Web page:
1.2 How well is the school accelerating learning for those Māori and other students who need this?

The school can show effective acceleration for Māori, Pacific and other learners who need it, in reading, writing and mathematics. The positive acceleration outcomes for Māori and other learners are the result of the school’s systematic approach to the identification, tracking, monitoring and response to at-risk learners.

School data for students who were new to the school in 2019, shows effective acceleration in reading, writing and mathematics.

2 School conditions for equity and excellence – processes and practices

2.1 What school processes and practices are effective in enabling achievement of equity and excellence, and acceleration of learning?

Strong leadership works collaboratively to develop and implement the school’s vision, goals and targets. Leadership undertakes meaningful consultation with teachers, staff and whānau. Key priorities are evident throughout the school’s charter, annual plan, communication with parents and in classrooms. This clear sense of purpose and alignment means that students have access and are well supported to achieve across the curriculum.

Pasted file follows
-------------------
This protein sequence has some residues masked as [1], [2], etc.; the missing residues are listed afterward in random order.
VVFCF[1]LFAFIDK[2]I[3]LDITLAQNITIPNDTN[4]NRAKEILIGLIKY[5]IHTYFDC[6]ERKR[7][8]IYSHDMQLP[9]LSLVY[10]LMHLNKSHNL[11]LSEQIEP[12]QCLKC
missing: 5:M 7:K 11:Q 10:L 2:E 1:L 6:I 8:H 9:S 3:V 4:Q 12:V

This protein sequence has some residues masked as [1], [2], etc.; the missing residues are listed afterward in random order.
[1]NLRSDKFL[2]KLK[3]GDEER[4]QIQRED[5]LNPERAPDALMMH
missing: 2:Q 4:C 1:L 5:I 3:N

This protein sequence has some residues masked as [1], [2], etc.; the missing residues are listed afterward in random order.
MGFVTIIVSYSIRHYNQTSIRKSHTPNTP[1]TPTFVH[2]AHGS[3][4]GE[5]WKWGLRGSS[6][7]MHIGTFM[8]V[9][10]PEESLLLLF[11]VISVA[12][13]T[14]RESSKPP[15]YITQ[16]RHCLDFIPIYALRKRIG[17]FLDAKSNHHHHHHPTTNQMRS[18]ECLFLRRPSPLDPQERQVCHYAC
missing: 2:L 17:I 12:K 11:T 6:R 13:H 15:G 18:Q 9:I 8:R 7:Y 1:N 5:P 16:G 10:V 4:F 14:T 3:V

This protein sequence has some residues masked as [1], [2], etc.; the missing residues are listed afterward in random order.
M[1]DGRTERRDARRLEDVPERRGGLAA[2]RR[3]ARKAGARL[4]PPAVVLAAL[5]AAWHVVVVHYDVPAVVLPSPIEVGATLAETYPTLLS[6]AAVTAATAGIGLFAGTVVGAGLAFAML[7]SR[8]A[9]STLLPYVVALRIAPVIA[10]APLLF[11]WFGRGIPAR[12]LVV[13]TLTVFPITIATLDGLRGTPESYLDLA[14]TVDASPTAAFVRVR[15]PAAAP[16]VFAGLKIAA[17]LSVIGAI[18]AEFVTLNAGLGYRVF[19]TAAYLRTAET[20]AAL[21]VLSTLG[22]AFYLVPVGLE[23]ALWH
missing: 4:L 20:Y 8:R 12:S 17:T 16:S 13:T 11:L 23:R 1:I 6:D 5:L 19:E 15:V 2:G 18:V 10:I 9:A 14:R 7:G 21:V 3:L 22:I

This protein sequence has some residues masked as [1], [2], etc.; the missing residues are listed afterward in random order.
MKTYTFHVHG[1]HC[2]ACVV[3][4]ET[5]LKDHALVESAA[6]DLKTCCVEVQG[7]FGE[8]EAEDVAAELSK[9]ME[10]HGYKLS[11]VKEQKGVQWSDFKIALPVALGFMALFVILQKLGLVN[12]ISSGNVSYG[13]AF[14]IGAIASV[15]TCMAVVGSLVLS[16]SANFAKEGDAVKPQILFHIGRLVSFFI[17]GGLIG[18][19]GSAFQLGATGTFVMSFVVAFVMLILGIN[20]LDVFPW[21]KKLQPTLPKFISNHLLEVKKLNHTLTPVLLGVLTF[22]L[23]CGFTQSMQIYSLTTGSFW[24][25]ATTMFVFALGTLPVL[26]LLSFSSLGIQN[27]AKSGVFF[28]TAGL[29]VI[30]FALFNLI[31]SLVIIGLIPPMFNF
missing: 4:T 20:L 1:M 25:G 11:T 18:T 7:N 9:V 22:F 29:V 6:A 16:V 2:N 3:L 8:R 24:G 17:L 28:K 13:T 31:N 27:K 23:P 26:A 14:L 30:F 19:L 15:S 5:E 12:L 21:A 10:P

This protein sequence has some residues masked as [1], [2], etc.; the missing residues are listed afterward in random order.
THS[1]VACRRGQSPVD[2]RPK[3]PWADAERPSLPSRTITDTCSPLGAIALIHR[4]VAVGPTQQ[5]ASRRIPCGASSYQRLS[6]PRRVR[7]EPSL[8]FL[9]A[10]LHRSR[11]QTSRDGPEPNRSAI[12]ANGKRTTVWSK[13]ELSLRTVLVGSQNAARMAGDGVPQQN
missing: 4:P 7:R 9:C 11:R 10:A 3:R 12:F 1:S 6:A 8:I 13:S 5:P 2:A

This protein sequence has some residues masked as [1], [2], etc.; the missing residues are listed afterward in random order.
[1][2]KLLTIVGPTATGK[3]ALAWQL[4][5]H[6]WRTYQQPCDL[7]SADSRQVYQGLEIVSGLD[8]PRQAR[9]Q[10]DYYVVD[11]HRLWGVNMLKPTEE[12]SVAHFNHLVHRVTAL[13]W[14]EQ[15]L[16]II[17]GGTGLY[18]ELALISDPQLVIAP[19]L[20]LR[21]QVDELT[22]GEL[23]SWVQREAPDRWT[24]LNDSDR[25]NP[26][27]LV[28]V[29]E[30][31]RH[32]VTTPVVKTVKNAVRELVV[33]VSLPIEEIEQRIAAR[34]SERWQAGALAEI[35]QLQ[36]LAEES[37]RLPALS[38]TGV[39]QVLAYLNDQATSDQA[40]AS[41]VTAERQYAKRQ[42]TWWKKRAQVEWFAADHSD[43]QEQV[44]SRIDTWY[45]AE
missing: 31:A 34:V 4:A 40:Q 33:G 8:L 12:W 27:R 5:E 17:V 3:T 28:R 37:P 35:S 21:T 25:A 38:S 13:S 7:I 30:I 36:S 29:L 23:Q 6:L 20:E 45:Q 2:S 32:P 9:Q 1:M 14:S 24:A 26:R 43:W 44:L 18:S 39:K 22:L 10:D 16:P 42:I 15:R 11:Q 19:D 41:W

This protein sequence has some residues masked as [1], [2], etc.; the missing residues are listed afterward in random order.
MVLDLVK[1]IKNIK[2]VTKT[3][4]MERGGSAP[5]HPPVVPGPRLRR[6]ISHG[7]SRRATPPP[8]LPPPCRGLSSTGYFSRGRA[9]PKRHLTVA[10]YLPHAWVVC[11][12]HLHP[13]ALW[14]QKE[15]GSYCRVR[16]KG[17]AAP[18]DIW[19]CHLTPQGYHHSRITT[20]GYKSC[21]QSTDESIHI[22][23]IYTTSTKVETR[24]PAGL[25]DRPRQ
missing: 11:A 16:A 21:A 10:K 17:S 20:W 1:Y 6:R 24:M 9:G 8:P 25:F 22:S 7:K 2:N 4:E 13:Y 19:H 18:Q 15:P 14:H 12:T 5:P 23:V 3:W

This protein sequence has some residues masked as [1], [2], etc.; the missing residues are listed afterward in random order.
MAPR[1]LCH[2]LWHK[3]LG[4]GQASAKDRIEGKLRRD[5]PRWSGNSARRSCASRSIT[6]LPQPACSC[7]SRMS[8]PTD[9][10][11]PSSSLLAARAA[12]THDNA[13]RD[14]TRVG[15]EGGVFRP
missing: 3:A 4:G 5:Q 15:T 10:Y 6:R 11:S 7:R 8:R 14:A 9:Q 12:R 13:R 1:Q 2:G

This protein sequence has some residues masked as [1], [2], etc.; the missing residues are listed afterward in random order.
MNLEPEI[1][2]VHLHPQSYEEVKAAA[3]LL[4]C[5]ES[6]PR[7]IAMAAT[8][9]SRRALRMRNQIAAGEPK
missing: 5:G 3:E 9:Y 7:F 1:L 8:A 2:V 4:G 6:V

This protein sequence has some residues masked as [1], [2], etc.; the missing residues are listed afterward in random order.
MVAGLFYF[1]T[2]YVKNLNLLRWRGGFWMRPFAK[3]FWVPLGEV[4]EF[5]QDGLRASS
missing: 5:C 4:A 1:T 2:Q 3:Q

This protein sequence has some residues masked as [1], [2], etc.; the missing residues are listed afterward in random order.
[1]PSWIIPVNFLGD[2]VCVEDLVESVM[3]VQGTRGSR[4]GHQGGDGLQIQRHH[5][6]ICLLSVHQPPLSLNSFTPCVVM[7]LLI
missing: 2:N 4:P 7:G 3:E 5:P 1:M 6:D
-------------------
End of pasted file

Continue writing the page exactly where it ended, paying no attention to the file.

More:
Leaders deliberately build teacher capability and collective capacity, relational trust, effective participation and collaboration at every level of the school community. Leaders promote and participate in a coherent approach to professional learning and practice. A targeted approach to professional learning and development that is collegial, and collaborative enables staff to continually look at ways to improve their practice.

Teachers closely monitor the achievement and progress of students, identifying students that need further acceleration. Senior leaders collate and analyse this information to identify, prioritise target students and put in place interventions to accelerate their progress.

Students benefit from a rich, authentic, culturally connected curriculum. He kaupapa mo te kura provides a programme that values the language, identify and culture. Students learn the stories, knowledge, understandings and history of their ancestors. The programme makes active use of all aspects of the local environment to promote students’ understanding of the connectedness to tipuna, whenua and moana. The school has continued to indigenise the curriculum to incorporate Mahi Atua and kaupapa Māori pedagogies.